HTX Spots: “Rain” Exhibit @ Buffalo Bayou Park Cistern

Last week, we had the amazing opportunity to have a private tour of the Rain: Magdalena Fernández at The Buffalo Bayou Park Cistern. Thank you Trudi! 😉

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Neither Annie, Alex or I had been to The Cistern before, so we were very excited to visit it. First we saw The Cistern by itself without the Rain projection on it and Trudi told us the back story of the Cistern. The Cistern was built back in 1926 and used as a underground drinking water reservoir for fire suppression (water pressure) and drinking water storage. After an irreparable leak was discovered, the reservoir was decommissioned in 2007. It also seems to be the only architectural design of it’s nature here in Houston.

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About The Cistern:
In 2010, the City of Houston was sourcing vendors to demolish the space where The Cistern is located, but little did they know they would“discovered” such an architectural work of art underground. After realizing its historical and architectural significance, Buffalo Bayou Partnership worked with the City of Houston to take over development and maintenance of the space.

With the help of grants, they were able to bring the space up to code, make it accessible to the public, and initiate an ambitious art program. It opened to the public in May 2016.

Thanks to a partnership between Buffalo Bayou Park and the Museum of Fine Arts Houston (MFAH), they were able to bring the Rain exhibition to life and make it the first exhibit at The Cistern. Rain, is an adaptation of Venezuelan artist, Magdalena Fernández’s Video Installation 2iPM009 from her series Mobile Paintings from 2009.

About the Rain Exhibition:
Magdalena Fernández adapted 2iPM009 for the Buffalo Bayou Park Cistern, to project the video onto the columns so that its imagery is reflected in the shallow pool of water on the Cistern floor. The abstract video is 1 minute and 56 seconds long and it evokes a rain- soaked night.

The soundtrack is an acoustic montage of sounds made by members of the a cappella Slovenian choir Pertuum Jazzile, who snap their fingers, slap their palms against their legs, and stamp their heels on wood to simulate the different sounds made by rain.
Be ready to immerse yourself “in the middle” of a rain storm!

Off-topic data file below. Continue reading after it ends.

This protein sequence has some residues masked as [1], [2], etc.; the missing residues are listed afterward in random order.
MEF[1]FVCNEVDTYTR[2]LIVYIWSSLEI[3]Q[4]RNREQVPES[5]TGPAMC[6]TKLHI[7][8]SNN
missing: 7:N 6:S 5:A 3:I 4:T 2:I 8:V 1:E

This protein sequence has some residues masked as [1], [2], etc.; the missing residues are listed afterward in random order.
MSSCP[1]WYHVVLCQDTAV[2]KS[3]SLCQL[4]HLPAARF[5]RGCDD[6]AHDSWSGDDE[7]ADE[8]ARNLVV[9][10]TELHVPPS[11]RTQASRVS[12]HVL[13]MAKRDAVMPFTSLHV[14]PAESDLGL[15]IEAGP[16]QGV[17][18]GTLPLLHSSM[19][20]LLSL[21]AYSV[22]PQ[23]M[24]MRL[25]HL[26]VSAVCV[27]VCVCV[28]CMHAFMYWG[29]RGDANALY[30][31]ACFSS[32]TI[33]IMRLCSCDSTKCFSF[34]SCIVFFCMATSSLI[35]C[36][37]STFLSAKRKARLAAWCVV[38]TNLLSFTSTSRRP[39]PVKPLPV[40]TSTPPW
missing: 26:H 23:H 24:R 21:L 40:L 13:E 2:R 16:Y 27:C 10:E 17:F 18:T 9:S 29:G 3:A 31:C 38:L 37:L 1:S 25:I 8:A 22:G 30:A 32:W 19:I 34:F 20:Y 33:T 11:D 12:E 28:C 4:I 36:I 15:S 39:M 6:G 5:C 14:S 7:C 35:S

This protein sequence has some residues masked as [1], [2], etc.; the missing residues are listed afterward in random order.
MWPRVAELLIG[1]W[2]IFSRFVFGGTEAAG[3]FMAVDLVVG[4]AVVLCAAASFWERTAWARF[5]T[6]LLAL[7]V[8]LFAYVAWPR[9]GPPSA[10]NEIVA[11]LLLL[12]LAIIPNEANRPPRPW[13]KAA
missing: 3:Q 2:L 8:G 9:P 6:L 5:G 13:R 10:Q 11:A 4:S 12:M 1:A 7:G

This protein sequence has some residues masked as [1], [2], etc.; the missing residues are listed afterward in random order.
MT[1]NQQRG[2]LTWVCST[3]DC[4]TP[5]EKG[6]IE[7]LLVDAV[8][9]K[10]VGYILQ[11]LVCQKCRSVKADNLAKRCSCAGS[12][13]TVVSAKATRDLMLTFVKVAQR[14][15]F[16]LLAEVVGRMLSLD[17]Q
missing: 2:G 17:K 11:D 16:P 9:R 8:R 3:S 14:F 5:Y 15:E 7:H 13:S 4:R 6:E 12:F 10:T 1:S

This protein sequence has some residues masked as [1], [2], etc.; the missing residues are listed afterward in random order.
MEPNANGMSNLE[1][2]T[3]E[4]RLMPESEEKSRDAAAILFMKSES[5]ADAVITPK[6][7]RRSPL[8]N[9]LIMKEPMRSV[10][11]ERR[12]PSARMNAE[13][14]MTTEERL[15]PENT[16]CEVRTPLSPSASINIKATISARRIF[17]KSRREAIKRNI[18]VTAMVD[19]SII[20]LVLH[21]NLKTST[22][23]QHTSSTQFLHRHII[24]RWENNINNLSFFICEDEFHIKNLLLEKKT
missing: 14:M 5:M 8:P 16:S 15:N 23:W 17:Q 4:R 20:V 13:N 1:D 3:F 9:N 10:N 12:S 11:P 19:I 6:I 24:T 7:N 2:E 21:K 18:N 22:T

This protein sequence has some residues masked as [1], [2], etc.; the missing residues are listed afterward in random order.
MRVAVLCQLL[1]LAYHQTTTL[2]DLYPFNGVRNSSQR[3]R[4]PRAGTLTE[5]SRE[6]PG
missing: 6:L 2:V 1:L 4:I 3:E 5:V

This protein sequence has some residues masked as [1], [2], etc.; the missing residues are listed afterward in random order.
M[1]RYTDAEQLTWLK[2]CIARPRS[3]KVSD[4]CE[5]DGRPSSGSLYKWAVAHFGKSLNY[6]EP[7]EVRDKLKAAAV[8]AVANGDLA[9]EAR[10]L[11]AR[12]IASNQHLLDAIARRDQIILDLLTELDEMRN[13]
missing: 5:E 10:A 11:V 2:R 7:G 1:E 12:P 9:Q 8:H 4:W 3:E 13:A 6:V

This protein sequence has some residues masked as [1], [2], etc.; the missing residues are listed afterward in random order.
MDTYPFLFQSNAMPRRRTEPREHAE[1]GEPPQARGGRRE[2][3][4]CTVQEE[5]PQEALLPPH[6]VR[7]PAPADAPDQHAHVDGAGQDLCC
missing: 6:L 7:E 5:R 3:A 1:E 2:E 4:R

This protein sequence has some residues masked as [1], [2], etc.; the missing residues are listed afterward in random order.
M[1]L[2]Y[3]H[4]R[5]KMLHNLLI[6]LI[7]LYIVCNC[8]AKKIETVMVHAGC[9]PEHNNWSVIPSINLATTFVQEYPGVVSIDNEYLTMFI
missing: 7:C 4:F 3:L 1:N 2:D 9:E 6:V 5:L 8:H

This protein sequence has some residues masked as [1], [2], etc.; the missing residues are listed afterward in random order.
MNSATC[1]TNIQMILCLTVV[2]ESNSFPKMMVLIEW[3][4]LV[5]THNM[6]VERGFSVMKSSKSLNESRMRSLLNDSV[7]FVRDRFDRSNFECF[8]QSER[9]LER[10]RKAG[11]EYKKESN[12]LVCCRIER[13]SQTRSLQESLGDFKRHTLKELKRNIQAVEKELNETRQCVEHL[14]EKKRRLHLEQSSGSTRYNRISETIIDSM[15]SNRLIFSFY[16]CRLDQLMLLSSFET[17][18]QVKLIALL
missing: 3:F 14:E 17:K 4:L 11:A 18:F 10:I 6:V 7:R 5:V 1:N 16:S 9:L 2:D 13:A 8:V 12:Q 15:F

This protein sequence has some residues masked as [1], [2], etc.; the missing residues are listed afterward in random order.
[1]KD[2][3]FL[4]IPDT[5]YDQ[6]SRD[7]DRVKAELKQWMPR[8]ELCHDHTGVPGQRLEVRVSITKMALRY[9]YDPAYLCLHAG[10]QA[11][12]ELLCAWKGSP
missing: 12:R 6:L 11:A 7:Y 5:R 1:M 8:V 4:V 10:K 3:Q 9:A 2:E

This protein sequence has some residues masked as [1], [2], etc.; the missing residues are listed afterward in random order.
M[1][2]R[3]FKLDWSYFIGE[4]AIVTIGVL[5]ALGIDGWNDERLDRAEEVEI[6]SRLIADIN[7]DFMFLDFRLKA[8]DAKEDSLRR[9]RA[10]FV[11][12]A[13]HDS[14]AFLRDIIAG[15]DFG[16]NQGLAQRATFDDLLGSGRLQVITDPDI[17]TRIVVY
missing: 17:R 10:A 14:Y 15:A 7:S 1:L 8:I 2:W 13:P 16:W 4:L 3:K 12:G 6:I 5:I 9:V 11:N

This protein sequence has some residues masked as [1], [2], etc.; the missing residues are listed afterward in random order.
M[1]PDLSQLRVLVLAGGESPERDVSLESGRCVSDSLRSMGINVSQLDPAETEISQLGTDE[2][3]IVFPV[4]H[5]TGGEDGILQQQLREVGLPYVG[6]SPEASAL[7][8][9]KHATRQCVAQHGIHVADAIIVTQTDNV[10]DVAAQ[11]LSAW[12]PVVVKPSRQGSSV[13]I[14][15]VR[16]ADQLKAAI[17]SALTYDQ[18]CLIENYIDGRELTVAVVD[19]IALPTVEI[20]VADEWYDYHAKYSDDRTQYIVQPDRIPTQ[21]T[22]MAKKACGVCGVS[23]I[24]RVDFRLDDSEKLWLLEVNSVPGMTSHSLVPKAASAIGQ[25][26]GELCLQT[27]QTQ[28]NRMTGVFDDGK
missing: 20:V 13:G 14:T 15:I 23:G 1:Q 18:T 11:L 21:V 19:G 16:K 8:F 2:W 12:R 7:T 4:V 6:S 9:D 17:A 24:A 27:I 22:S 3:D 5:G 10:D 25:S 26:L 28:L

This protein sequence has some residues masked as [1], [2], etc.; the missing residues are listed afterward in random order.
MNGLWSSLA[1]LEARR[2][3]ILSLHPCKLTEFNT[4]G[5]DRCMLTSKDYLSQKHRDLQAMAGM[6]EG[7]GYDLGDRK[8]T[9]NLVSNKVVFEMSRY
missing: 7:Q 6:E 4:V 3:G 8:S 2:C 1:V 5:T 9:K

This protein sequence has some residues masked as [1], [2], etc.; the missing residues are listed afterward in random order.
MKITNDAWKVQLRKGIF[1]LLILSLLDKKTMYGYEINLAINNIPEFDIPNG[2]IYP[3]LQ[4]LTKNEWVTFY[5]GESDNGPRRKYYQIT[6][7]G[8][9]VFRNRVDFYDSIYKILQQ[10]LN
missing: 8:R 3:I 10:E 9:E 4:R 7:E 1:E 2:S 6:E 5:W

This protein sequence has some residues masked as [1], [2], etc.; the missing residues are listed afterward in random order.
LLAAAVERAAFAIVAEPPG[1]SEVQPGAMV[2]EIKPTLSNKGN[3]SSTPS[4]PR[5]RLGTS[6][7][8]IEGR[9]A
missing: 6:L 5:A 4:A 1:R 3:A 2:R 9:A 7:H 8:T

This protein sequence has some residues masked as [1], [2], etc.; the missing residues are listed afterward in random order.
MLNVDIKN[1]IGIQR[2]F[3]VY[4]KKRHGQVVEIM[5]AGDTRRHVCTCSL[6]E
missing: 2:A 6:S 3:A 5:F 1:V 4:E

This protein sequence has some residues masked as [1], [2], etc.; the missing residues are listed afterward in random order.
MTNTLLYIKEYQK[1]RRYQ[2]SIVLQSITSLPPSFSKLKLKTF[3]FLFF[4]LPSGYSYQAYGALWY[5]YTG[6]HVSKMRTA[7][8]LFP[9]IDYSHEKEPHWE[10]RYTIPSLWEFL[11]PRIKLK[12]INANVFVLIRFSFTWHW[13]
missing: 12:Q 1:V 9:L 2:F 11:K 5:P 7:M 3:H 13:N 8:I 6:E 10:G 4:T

Fun Facts about The Cistern:

    • It was built in 1926 by Fretz Construction under contract from the City of Houston
    • 87,500 square feet or the size of 1.5 football fields
    • 221– 25-foot tall, slender concrete columns that span the space
    • Holds 15 million gallons of water
    • 8” thick concrete roof and 8-18” thick concrete sidewalls
    • It makes a 17-second echo
    • SWA Landscape Architect Kevin Shanley first called the reservoir “the Cistern” because it reminded him of the ancient Roman cisterns under Istanbul.
    • In 2016, Buffalo Bayou Partnership opened the Cistern to the public offering tours highlighting the history and architecture of the space.
    • Since opening in May 2016, more than 19,000 visitors have toured The Cistern.
    • Rain: Magdalena Fernández at the Houston Cistern is the first art installation at the Cistern.

Don’t worry! you still have plenty of time to check out this awesome exhibition. It opened on December 10th, 2016 and will run until June 4th, 2017. Just make note that you MUST reserve your ticket online before coming. All tours are scheduled every 30 minutes.

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The Buffalo Bayou Park Cistern is located at 105 Sabine Street, Houston, Texas 77007


ADMISSIONS:
Wednesdays – Fridays: 3:30–7:00 PM
Saturdays & Sundays: 10:00 a.m.–7:00 PM
SCHEDULED TOURS ONLY. Available every 30 minutes.
Admission is $10 per person; $8 for seniors (65+ with ID), youth (9–17), and students (18+ with ID). Admission is FREE on Thursdays.

To purchase tickets: click here

*Children under the age of 9 are NOT allowed in the Cistern.

So grab your friends, BAE or your family and come check out this fun gem located in the heart ❤ of Houston.

Photos by: Alejandro Montoya

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Post in partnership with Buffalo Bayou Park, all opinions are our own.

Cheers,
The Colorful Chronicle

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